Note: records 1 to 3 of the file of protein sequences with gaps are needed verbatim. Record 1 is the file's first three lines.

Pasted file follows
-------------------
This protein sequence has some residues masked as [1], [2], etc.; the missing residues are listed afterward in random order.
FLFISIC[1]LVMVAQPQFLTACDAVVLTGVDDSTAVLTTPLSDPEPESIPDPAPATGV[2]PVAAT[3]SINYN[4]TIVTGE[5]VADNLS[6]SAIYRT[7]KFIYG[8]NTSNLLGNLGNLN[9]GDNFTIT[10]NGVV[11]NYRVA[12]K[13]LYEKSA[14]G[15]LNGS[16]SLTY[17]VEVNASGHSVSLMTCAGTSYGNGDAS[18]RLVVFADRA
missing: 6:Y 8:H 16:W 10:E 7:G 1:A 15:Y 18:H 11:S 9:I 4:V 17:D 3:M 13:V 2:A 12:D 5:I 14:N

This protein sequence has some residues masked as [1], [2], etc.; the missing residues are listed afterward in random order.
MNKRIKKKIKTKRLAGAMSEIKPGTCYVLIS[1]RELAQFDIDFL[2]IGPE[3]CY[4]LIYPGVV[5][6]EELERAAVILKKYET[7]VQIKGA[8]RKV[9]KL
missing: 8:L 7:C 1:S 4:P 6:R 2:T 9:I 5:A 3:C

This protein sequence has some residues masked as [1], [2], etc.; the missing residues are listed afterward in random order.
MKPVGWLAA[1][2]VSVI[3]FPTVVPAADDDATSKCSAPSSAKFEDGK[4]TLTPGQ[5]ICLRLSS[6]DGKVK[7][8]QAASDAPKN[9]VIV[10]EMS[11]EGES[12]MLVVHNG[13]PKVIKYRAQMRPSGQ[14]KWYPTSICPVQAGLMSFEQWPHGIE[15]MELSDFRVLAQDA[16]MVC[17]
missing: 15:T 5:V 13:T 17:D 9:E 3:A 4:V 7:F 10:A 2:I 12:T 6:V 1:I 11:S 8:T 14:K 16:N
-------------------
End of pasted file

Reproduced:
This protein sequence has some residues masked as [1], [2], etc.; the missing residues are listed afterward in random order.
FLFISIC[1]LVMVAQPQFLTACDAVVLTGVDDSTAVLTTPLSDPEPESIPDPAPATGV[2]PVAAT[3]SINYN[4]TIVTGE[5]VADNLS[6]SAIYRT[7]KFIYG[8]NTSNLLGNLGNLN[9]GDNFTIT[10]NGVV[11]NYRVA[12]K[13]LYEKSA[14]G[15]LNGS[16]SLTY[17]VEVNASGHSVSLMTCAGTSYGNGDAS[18]RLVVFADRA
missing: 6:Y 8:H 16:W 10:E 7:G 1:A 15:Y 18:H 11:S 9:I 4:V 17:D 3:M 13:V 2:A 12:D 5:I 14:N

This protein sequence has some residues masked as [1], [2], etc.; the missing residues are listed afterward in random order.
MNKRIKKKIKTKRLAGAMSEIKPGTCYVLIS[1]RELAQFDIDFL[2]IGPE[3]CY[4]LIYPGVV[5][6]EELERAAVILKKYET[7]VQIKGA[8]RKV[9]KL
missing: 8:L 7:C 1:S 4:P 6:R 2:T 9:I 5:A 3:C

This protein sequence has some residues masked as [1], [2], etc.; the missing residues are listed afterward in random order.
MKPVGWLAA[1][2]VSVI[3]FPTVVPAADDDATSKCSAPSSAKFEDGK[4]TLTPGQ[5]ICLRLSS[6]DGKVK[7][8]QAASDAPKN[9]VIV[10]EMS[11]EGES[12]MLVVHNG[13]PKVIKYRAQMRPSGQ[14]KWYPTSICPVQAGLMSFEQWPHGIE[15]MELSDFRVLAQDA[16]MVC[17]
missing: 15:T 5:V 13:T 17:D 9:E 3:A 4:V 7:F 10:A 2:I 12:T 6:V 1:I 11:S 8:T 14:K 16:N